Using three waves of the KwaZulu-Natal Income Dynamics Study (KIDS),
panel data collected in South Africa's most populous province between
1993 and 2004, this paper reinvestigates patterns of chronic and
structural poverty previously identified from the first two waves. The
2004 wave collected information from 867 households containing core
members from 760 households first contacted in 1993. We find that the
initial increase in poverty rates has been reversed from an increase
between 1993 and 1998 from 52 percent to 57 percent, to a decline to 47
percent. Using asset-based approaches to identify potential poverty
traps, our results confirm our previous finding with approximately 30
percent of the KIDS households found to be structurally poor over the
eleven year period of the survey, 30 percent structurally never poor, 9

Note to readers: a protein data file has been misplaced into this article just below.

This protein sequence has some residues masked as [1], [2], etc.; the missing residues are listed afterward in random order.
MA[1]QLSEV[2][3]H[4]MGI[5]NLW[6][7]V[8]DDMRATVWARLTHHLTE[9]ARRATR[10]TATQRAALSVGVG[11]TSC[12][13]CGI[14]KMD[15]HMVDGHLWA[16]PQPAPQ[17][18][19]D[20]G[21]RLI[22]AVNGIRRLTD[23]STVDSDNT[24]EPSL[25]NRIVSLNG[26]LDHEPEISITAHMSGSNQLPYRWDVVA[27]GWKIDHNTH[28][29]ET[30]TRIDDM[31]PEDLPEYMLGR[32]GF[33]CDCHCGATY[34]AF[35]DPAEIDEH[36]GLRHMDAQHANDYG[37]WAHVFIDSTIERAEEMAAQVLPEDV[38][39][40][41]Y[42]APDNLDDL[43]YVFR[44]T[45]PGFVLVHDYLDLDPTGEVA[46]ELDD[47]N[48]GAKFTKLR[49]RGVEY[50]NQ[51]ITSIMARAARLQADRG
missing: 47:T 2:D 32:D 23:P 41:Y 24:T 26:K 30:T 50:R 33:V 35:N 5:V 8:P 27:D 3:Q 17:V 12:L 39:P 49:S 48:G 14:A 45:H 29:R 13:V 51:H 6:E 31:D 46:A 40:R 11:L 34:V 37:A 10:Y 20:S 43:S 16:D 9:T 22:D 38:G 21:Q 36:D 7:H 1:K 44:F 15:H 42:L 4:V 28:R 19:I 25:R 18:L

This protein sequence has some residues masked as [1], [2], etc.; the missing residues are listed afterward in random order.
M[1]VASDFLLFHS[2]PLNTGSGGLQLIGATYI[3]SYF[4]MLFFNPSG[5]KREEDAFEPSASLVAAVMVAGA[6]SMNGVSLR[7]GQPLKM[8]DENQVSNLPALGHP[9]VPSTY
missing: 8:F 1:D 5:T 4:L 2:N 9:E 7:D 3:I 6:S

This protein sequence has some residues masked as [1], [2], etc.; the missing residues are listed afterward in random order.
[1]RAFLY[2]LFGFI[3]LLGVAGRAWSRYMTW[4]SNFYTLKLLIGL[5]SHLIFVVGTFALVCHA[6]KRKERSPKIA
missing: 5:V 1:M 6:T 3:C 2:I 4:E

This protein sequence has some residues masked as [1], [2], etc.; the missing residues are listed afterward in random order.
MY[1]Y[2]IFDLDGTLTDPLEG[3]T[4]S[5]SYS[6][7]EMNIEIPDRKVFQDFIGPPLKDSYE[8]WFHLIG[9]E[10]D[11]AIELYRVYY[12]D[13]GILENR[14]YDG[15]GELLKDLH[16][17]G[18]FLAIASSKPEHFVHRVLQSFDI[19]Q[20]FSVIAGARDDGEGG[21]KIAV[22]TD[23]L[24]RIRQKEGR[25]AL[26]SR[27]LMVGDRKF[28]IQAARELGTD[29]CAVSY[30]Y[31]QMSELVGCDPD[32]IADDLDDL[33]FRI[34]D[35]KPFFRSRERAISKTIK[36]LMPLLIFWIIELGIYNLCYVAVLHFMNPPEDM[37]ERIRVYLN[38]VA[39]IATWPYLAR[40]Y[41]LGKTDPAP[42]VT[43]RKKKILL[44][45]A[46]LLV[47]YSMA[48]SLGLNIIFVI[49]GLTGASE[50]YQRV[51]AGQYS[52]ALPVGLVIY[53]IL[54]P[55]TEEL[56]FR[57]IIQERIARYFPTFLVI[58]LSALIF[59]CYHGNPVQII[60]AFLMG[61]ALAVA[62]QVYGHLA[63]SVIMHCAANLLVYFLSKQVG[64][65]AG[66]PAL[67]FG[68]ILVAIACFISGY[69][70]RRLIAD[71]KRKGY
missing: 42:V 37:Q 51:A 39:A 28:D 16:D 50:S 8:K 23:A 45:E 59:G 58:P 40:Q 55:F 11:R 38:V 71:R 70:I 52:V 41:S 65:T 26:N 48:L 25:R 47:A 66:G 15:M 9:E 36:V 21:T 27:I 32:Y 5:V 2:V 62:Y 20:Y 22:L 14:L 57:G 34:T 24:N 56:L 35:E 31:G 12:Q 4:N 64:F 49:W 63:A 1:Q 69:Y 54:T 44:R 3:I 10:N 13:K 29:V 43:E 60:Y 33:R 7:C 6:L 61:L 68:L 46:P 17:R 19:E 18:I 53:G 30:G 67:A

percent structural upward and 7 percent were structurally downward. The
remaining 24 percent are in transitory poverty in that the changes in
their poverty status arise from either short-term windfalls or shocks,
or from measurement error. Seeking an explanation for the persistence of
poverty, the only poverty trap for which we find clear evidence when
using all three waves is that of low initial education.
Poverty traps and structural poverty in South Africa. Reassessing the evidence from KwaZulu-Natal. CPRC Working Paper No. 82, Chronic Poverty Research Centre (CPRC), Manchester, UK, ISBN: 1-904049-81-8, iii + 23 pp.
Poverty traps and structural poverty in South Africa. Reassessing the evidence from KwaZulu-Natal. CPRC Working Paper No. 82.